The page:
As interesting as the three-dimensional structure of a molecule may be, it is just as important to understand how a particular three-dimensional conformation is achieved. For this reason, we are studying the group II intron-folding pathway. Unlike the folding of other RNAs, which is often limited by the presence of kinetic traps and the formation of misfolded intermediates, group II introns fold directly to the native state through a simple two-state mechanism. This finding was extremely surprising, given that group II introns are among the largest ribozymes (~1,000 nucleotides) in nature, and their architecture is highly complex. How group II intron folding might impact on biological function was highlighted by recent work on the Av intron, a new group II intron from the soil bacterium Azotobacter vinelandii (Av). The Av intron is capable of splicing efficiently only at high temperature, which is notable because it lies in a heat-shock gene. This may imply that the stability of a folded RNA could be used as a switch for regulating the heat-shock response. These and other studies of group II introns have revealed new paradigms for RNA folding that promise to reveal more about the capabilities of RNA as a folded polymer and biomolecular building block.
RNA metabolism requires that RNA folding be coordinated with RNA unfolding as a function of time or the presence of biochemical signals. We have been studying the mechanism of RNA unwinding by a class of helicases (the DExH/D subgroup of helicase superfamily 2) that are involved in all aspects of RNA metabolism and in viral replication. Our work has focused on two helicases that are essential for the replication of vaccinia and hepatitis C (HCV) viruses. These helicases serve as model systems for defining the behavior of DExH/D proteins in general, and more specifically, they are important drug targets in the effort to develop antiviral therapeutics. Using transient kinetics and chemogenetic approaches, we have examined the mechanism by which these proteins translocate, unwind nucleic acid, and strip proteins from RNA strands.
By linking the extent of RNA unwinding with the utilization of ATP, we have shown for the first time that DExH/D proteins are true molecular motors that act on RNA. We find that the NPH-II protein from vaccinia is a processive, directional motor that unwinds RNA with a kinetic step size of 6 base pairs and a quantifiable translocation rate constant that depends on the nature of the metal ion cofactor. Remarkably, the processivity of NPH-II (the tendency of the enzyme to proceed along the polymer rather than falling off) increases as ATP concentration increases, demonstrating that the binding of ATP, and not just the conformational changes that occur upon hydrolysis, can be important for processive motor function. By examining NPH-II unwinding of chemically modified RNA substrates, we have shown that the protein tracks exclusively on the sugar-phosphate backbone of the substrate-loading strand while stripping away the top strand without regard to its chemical identity. Other types of objects can also be displaced from the loading strand, as we have demonstrated that NPH-II can actively displace proteins from RNA in an ATP-dependent manner. This establishes the precedent for a new enzymatic activity (termed RNPase function) that is widely hypothesized to be important for the function of macromolecular machines such as the spliceosome. In these and other experiments, the NPH-II helicase has been an invaluable model system for demonstrating the numerous capabilities of proteins in the DExH/D family.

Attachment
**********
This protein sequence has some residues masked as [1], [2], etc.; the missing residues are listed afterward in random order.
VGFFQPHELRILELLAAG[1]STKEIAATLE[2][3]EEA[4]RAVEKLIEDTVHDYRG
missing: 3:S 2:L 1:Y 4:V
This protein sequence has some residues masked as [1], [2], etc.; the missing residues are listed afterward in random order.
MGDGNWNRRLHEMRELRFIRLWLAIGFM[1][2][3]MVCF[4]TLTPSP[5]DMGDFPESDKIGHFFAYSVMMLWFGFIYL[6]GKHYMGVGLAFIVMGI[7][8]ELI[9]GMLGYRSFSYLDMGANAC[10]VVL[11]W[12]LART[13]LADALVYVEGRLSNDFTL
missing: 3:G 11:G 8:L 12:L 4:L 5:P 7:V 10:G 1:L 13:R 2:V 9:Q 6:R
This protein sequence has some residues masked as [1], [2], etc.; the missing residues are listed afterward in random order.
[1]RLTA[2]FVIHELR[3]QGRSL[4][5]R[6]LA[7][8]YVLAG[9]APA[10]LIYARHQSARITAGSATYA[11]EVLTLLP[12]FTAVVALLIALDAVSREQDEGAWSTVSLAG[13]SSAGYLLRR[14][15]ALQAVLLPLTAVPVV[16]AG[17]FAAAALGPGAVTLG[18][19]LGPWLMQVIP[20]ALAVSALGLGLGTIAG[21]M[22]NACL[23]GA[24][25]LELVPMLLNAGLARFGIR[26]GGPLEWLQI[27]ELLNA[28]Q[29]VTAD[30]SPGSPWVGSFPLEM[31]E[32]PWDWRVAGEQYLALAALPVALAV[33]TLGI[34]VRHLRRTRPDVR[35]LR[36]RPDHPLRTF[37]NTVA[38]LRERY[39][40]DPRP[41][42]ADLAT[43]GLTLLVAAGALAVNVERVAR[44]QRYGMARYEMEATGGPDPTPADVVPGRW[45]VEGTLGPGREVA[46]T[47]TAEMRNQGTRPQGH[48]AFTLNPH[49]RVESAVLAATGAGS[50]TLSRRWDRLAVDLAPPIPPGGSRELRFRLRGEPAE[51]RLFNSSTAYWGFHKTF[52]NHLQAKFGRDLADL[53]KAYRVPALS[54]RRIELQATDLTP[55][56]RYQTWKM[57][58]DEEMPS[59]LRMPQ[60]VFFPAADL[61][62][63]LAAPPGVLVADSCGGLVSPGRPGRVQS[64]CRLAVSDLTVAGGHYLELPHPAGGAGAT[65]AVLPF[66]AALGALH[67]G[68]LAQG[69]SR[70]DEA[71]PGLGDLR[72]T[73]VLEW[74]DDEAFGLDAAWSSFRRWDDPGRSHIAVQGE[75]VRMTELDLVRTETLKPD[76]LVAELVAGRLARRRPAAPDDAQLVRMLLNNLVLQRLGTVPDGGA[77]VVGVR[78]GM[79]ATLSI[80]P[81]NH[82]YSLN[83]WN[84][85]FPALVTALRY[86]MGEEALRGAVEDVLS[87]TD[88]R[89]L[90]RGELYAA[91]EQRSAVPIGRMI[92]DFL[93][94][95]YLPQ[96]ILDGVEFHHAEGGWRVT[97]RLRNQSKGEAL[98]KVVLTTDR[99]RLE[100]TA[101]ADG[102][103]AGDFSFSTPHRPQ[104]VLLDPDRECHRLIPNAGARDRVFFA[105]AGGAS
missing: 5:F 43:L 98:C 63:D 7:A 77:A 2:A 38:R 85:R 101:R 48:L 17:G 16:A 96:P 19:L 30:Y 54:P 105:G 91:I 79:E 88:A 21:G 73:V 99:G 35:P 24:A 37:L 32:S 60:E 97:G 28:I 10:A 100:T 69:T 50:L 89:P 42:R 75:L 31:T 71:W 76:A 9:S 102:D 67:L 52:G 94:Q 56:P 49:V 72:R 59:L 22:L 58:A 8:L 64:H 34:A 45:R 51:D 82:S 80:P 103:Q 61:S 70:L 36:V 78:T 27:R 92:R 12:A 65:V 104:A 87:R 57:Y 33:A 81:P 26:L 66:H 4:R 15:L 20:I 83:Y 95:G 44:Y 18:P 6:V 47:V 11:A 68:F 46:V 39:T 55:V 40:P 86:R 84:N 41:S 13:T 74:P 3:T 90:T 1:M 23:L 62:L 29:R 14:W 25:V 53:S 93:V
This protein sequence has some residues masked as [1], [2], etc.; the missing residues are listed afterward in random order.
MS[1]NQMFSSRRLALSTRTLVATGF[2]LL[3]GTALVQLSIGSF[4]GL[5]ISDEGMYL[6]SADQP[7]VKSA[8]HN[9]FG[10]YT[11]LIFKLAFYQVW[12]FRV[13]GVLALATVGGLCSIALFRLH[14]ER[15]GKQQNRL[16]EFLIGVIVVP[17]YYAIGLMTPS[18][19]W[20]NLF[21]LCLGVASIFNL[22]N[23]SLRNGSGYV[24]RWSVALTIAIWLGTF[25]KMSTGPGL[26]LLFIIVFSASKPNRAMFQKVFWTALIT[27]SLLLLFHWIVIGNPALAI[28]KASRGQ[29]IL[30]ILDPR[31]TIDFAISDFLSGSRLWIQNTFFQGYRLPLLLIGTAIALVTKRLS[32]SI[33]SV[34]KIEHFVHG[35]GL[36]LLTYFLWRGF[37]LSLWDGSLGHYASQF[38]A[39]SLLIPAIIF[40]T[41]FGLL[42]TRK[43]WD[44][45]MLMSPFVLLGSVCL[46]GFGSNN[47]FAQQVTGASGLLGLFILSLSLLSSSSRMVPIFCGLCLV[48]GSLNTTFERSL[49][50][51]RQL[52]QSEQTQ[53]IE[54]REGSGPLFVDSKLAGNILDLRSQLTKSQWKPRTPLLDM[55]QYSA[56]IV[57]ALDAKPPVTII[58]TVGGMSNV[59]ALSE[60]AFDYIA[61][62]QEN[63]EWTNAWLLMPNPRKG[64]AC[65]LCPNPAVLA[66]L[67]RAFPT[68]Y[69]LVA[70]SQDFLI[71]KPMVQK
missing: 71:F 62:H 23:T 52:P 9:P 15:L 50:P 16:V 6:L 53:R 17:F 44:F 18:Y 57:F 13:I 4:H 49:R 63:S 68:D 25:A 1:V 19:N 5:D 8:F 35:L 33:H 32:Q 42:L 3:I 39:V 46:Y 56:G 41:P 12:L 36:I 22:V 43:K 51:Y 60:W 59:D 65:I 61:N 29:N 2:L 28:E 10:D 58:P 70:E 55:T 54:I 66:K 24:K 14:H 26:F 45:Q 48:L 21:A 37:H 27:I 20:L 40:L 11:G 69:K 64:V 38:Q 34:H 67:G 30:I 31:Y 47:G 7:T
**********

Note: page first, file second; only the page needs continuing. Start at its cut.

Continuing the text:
The NS3 helicase from hepatitis C virus has also been important in understanding the unwinding activity of DExH/D proteins. Despite its obligate role in cytoplasmic RNA replication by the virus, we find that NS3 is a highly efficient DNA helicase, with RNA helicase activity that must be enhanced by the addition of cofactor proteins. Phylogenetic analysis indicates that the DNA-unwinding activity of NS3 is not vestigial and has been specifically acquired by the virus, presumably because it confers some form of selective advantage. Because chronic HCV infection is associated with the development of hepatocellular cancer, robust DNA helicase activity by NS3 has important implications for long-term consequences of HCV infection and for the development of effective therapeutic strategies.